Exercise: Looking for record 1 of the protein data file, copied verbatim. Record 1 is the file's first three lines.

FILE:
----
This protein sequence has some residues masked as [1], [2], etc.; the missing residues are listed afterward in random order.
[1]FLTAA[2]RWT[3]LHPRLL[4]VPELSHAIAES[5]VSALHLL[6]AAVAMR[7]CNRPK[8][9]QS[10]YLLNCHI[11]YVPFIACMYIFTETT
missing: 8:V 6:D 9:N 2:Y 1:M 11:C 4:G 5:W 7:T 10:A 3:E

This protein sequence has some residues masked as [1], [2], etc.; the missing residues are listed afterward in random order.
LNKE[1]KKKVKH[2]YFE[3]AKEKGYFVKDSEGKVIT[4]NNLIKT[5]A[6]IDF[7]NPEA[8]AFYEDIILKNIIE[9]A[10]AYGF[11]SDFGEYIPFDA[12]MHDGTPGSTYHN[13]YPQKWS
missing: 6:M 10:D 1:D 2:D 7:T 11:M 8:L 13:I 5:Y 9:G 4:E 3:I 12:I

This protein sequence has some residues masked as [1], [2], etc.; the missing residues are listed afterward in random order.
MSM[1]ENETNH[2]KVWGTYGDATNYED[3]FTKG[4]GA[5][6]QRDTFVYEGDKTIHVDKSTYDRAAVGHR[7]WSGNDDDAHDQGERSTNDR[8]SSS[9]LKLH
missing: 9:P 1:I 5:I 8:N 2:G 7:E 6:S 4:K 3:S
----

This protein sequence has some residues masked as [1], [2], etc.; the missing residues are listed afterward in random order.
[1]FLTAA[2]RWT[3]LHPRLL[4]VPELSHAIAES[5]VSALHLL[6]AAVAMR[7]CNRPK[8][9]QS[10]YLLNCHI[11]YVPFIACMYIFTETT
missing: 8:V 6:D 9:N 2:Y 1:M 11:C 4:G 5:W 7:T 10:A 3:E